PlayStation and Xbox players will be able to experience Monster Hunter Rise in 4K and 60 FPS or 1080p and 120 FPS. This is easily a massive step up from the Switch port, having launched at 30 FPS in 2021. I wouldn’t say it’s an incredible port given it was originally developed for Nintendo’s platform but it looks good given the path it took to arrive on next-gen consoles.
The thing is after Capcom launched Monster Hunter Rise: Sunbreak, it’s hard to come back to after spending hours with the new content. The new weapons and abilities alone make me miss the expansion, so you’ll miss out on several Switch Skill options. Granted, this is also a wonderful entry point for those who may have missed out on Monster Hunter: World.
I’m also a bit disappointed there is no way to move my save from the Switch to PlayStation. There is also a lack of crossplay which is a shame given that Monster Hunter Rise is going to be available on Xbox Game Pass this week. Xbox and PC players will be bundled together so PlayStation, Steam, and Switch players are left to their devices.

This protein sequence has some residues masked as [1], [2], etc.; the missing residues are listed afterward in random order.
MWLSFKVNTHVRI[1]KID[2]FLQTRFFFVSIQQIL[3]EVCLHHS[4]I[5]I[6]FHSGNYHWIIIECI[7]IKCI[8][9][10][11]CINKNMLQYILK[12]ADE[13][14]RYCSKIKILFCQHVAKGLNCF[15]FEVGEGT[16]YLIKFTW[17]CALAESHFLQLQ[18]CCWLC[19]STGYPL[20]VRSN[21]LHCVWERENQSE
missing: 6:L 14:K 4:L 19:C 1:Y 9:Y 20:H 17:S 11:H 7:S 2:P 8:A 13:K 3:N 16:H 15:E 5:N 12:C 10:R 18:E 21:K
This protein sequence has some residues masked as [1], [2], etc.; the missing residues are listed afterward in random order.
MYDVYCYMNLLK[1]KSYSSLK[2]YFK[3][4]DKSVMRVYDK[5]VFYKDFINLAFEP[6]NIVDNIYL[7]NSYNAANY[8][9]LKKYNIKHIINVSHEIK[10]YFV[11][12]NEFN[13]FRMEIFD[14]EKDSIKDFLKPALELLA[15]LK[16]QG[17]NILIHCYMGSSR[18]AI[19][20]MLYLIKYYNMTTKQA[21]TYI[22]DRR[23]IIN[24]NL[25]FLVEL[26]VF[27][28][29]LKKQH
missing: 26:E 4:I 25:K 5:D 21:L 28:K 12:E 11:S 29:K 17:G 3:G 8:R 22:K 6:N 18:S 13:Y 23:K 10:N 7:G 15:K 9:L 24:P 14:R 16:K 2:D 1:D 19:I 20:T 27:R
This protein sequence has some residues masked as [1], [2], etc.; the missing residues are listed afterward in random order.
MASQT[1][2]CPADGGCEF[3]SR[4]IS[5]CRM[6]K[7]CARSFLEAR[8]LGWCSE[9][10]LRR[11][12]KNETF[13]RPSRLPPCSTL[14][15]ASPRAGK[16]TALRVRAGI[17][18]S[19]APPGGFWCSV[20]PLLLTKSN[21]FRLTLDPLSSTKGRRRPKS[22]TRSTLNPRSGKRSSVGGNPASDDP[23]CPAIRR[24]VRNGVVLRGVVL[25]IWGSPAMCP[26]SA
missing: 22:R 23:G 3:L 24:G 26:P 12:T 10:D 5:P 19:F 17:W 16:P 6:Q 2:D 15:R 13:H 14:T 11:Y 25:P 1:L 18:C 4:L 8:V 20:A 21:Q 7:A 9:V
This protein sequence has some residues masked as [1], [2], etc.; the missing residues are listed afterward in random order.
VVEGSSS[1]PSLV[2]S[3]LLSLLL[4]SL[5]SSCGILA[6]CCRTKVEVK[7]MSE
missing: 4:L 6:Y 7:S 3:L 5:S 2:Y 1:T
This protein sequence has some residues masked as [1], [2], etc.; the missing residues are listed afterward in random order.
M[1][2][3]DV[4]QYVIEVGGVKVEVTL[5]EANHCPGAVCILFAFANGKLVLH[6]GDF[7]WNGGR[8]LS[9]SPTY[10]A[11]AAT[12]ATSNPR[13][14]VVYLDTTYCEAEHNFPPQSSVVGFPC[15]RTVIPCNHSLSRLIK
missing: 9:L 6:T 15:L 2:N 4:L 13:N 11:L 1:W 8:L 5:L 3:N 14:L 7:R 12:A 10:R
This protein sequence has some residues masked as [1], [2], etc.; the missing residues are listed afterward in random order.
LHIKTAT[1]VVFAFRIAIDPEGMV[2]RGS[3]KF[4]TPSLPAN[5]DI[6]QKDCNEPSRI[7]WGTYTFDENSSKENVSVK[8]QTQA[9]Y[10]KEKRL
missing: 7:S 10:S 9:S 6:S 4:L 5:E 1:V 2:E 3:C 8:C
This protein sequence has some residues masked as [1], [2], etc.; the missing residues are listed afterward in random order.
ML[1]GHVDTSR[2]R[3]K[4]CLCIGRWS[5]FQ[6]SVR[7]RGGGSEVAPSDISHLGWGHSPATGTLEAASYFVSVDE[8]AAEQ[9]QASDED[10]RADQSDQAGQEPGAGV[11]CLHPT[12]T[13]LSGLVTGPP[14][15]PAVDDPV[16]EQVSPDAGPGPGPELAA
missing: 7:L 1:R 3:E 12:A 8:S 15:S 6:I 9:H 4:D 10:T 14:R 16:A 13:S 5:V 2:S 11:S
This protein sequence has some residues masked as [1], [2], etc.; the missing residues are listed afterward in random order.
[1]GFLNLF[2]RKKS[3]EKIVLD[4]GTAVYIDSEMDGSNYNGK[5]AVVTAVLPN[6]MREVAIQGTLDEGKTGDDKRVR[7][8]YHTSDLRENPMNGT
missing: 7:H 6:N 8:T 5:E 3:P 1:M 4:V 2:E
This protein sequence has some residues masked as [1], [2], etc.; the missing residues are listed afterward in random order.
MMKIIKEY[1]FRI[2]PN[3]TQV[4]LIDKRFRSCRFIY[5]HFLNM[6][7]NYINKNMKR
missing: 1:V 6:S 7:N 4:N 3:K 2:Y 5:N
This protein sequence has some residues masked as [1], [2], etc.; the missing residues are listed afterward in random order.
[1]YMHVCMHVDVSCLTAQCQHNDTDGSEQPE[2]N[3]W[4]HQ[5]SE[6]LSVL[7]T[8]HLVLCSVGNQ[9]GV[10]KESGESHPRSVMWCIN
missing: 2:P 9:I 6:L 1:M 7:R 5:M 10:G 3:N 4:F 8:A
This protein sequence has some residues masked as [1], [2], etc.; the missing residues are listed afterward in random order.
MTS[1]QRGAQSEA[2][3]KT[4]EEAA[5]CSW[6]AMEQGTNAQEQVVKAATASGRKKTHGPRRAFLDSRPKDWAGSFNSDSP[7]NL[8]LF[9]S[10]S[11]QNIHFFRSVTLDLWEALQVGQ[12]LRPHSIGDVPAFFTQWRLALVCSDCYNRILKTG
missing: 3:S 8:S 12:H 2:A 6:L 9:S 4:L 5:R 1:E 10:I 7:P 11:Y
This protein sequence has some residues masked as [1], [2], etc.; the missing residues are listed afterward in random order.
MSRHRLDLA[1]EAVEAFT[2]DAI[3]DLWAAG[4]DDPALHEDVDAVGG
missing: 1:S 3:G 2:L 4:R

Monster Hunter Rise is a must-own. By making the various systems streamlined and much more accessible, more players can join the hunt and experience the excitement of tracking down Magnamalo and collecting the reward for slaying said massive beast. The introduction of new mechanics like the Wirebug makes traversal fun and adds a new level of mobility the series hasn’t seen before and adds more layers to encounters if you learn to master its use. There’s so much to like about Monster Hunter Rise that it’s made better by the fact it’s also a perfect portable title that has satisfying combat and a wealth of content to keep you busy for hours, the only slog is the opening tutorial sections, but once you get past that, there’s a new world to discover and save.
[A copy of the game was provided by the publisher for review purposes.]